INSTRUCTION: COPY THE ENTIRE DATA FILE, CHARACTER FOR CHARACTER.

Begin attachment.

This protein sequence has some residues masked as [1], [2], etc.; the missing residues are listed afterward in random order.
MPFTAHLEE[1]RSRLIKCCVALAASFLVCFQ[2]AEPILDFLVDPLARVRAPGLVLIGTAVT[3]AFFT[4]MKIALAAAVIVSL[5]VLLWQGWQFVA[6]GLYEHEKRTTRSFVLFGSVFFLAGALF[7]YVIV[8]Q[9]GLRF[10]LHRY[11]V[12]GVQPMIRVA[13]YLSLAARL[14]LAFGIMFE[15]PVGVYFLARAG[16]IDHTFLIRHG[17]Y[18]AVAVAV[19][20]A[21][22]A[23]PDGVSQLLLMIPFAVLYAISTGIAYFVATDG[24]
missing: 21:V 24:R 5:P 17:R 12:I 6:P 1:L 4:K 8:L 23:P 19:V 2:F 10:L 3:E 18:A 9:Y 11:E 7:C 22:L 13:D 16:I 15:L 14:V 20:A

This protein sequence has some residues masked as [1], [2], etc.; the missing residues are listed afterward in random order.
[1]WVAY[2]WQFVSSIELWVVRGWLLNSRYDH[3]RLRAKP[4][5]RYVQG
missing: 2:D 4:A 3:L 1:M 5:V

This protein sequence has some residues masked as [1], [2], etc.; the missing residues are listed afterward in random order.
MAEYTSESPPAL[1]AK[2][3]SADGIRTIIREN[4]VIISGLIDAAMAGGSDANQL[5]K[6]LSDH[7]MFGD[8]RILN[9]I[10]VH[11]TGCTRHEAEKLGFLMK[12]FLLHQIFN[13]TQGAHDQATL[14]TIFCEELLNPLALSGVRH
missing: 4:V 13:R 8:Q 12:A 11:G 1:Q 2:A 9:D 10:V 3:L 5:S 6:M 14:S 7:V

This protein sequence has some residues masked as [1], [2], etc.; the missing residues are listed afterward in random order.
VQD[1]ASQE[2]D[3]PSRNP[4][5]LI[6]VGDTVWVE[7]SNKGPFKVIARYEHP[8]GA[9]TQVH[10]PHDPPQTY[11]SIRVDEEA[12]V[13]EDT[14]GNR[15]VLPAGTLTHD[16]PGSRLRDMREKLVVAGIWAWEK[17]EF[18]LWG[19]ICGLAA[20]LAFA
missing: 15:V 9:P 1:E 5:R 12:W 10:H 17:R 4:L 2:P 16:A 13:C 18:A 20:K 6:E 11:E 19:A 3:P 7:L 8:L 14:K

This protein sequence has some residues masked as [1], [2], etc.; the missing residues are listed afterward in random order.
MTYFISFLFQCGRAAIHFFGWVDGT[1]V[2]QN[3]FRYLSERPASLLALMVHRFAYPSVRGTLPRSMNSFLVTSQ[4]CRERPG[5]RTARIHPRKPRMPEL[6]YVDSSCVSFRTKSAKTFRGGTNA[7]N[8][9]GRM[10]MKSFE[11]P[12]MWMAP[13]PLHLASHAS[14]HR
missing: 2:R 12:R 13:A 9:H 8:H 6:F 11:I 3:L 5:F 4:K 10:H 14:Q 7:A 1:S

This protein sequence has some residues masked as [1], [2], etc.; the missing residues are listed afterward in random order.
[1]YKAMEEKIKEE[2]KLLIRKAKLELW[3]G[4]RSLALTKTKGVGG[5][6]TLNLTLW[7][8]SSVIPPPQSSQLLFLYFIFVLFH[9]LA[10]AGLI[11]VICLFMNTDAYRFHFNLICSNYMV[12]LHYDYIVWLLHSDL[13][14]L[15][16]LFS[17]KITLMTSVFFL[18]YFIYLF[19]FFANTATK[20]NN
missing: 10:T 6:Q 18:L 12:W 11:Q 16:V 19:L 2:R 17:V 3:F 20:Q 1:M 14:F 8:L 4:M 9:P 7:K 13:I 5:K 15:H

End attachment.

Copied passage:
This protein sequence has some residues masked as [1], [2], etc.; the missing residues are listed afterward in random order.
MPFTAHLEE[1]RSRLIKCCVALAASFLVCFQ[2]AEPILDFLVDPLARVRAPGLVLIGTAVT[3]AFFT[4]MKIALAAAVIVSL[5]VLLWQGWQFVA[6]GLYEHEKRTTRSFVLFGSVFFLAGALF[7]YVIV[8]Q[9]GLRF[10]LHRY[11]V[12]GVQPMIRVA[13]YLSLAARL[14]LAFGIMFE[15]PVGVYFLARAG[16]IDHTFLIRHG[17]Y[18]AVAVAV[19][20]A[21][22]A[23]PDGVSQLLLMIPFAVLYAISTGIAYFVATDG[24]
missing: 21:V 24:R 5:P 17:R 12:I 6:P 1:L 4:K 8:L 23:P 19:V 2:F 10:L 3:E 18:A 9:Y 11:E 7:C 22:L 13:D 16:I 15:L 14:V 20:A

This protein sequence has some residues masked as [1], [2], etc.; the missing residues are listed afterward in random order.
[1]WVAY[2]WQFVSSIELWVVRGWLLNSRYDH[3]RLRAKP[4][5]RYVQG
missing: 2:D 4:A 3:L 1:M 5:V

This protein sequence has some residues masked as [1], [2], etc.; the missing residues are listed afterward in random order.
MAEYTSESPPAL[1]AK[2][3]SADGIRTIIREN[4]VIISGLIDAAMAGGSDANQL[5]K[6]LSDH[7]MFGD[8]RILN[9]I[10]VH[11]TGCTRHEAEKLGFLMK[12]FLLHQIFN[13]TQGAHDQATL[14]TIFCEELLNPLALSGVRH
missing: 4:V 13:R 8:Q 12:A 11:G 1:Q 2:A 9:D 10:V 3:L 5:S 6:M 14:S 7:V

This protein sequence has some residues masked as [1], [2], etc.; the missing residues are listed afterward in random order.
VQD[1]ASQE[2]D[3]PSRNP[4][5]LI[6]VGDTVWVE[7]SNKGPFKVIARYEHP[8]GA[9]TQVH[10]PHDPPQTY[11]SIRVDEEA[12]V[13]EDT[14]GNR[15]VLPAGTLTHD[16]PGSRLRDMREKLVVAGIWAWEK[17]EF[18]LWG[19]ICGLAA[20]LAFA
missing: 15:V 9:P 1:E 5:R 12:W 10:H 17:R 4:L 2:P 16:A 13:C 18:A 20:K 6:E 11:E 19:A 3:P 7:L 8:L 14:K

This protein sequence has some residues masked as [1], [2], etc.; the missing residues are listed afterward in random order.
MTYFISFLFQCGRAAIHFFGWVDGT[1]V[2]QN[3]FRYLSERPASLLALMVHRFAYPSVRGTLPRSMNSFLVTSQ[4]CRERPG[5]RTARIHPRKPRMPEL[6]YVDSSCVSFRTKSAKTFRGGTNA[7]N[8][9]GRM[10]MKSFE[11]P[12]MWMAP[13]PLHLASHAS[14]HR
missing: 2:R 12:R 13:A 9:H 8:H 6:F 11:I 3:L 5:F 4:K 10:H 14:Q 7:A 1:S

This protein sequence has some residues masked as [1], [2], etc.; the missing residues are listed afterward in random order.
[1]YKAMEEKIKEE[2]KLLIRKAKLELW[3]G[4]RSLALTKTKGVGG[5][6]TLNLTLW[7][8]SSVIPPPQSSQLLFLYFIFVLFH[9]LA[10]AGLI[11]VICLFMNTDAYRFHFNLICSNYMV[12]LHYDYIVWLLHSDL[13][14]L[15][16]LFS[17]KITLMTSVFFL[18]YFIYLF[19]FFANTATK[20]NN
missing: 10:T 6:Q 18:L 12:W 11:Q 16:V 19:L 2:R 17:V 3:F 20:Q 1:M 14:F 8:L 4:M 9:P 7:K 13:I 5:K 15:H